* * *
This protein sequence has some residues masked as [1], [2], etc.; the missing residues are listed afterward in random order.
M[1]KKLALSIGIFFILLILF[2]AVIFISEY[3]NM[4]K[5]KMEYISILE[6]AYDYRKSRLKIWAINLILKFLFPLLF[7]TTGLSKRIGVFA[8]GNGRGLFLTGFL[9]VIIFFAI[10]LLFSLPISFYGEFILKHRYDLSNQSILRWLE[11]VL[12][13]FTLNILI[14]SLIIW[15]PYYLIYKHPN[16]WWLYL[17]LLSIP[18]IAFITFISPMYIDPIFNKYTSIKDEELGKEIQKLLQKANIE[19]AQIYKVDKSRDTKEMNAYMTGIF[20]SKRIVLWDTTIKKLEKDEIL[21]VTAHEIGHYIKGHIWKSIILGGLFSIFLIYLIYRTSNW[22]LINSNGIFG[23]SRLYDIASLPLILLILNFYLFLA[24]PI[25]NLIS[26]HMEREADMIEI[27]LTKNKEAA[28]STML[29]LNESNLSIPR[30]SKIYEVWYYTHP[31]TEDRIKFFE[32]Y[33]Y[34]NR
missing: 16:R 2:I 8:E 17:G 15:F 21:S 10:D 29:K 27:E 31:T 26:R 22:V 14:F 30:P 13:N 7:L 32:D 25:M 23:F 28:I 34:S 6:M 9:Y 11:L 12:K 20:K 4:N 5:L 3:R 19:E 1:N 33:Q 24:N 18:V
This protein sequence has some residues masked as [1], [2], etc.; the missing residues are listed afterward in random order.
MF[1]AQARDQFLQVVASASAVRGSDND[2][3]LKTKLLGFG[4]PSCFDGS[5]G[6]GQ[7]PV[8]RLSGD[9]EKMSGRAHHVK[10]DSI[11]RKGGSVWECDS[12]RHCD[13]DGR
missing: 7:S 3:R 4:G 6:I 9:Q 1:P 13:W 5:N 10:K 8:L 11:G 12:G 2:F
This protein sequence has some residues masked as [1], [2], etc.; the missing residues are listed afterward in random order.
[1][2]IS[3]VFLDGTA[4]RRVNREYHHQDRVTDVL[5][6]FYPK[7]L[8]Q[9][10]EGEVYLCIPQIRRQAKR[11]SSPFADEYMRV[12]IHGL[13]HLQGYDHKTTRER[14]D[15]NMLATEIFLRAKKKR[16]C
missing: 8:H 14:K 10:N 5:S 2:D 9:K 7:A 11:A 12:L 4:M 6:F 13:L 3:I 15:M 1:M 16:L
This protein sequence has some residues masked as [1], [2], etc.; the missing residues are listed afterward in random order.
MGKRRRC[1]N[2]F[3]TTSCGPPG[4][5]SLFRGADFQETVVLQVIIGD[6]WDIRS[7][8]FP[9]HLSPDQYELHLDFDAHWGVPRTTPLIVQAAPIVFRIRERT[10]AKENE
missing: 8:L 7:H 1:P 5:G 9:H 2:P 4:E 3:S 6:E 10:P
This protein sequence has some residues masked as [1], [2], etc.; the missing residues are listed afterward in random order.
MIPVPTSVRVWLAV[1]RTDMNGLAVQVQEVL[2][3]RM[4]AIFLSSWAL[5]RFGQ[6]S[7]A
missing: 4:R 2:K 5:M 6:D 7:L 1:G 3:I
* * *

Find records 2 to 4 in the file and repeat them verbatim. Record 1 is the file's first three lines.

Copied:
This protein sequence has some residues masked as [1], [2], etc.; the missing residues are listed afterward in random order.
MF[1]AQARDQFLQVVASASAVRGSDND[2][3]LKTKLLGFG[4]PSCFDGS[5]G[6]GQ[7]PV[8]RLSGD[9]EKMSGRAHHVK[10]DSI[11]RKGGSVWECDS[12]RHCD[13]DGR
missing: 7:S 3:R 4:G 6:I 9:Q 1:P 13:W 5:N 10:K 8:L 11:G 12:G 2:F
This protein sequence has some residues masked as [1], [2], etc.; the missing residues are listed afterward in random order.
[1][2]IS[3]VFLDGTA[4]RRVNREYHHQDRVTDVL[5][6]FYPK[7]L[8]Q[9][10]EGEVYLCIPQIRRQAKR[11]SSPFADEYMRV[12]IHGL[13]HLQGYDHKTTRER[14]D[15]NMLATEIFLRAKKKR[16]C
missing: 8:H 14:K 10:N 5:S 2:D 9:K 7:A 11:A 12:L 4:M 6:F 13:L 3:I 15:M 1:M 16:L
This protein sequence has some residues masked as [1], [2], etc.; the missing residues are listed afterward in random order.
MGKRRRC[1]N[2]F[3]TTSCGPPG[4][5]SLFRGADFQETVVLQVIIGD[6]WDIRS[7][8]FP[9]HLSPDQYELHLDFDAHWGVPRTTPLIVQAAPIVFRIRERT[10]AKENE
missing: 8:L 7:H 1:P 5:G 9:H 2:P 4:E 3:S 6:E 10:P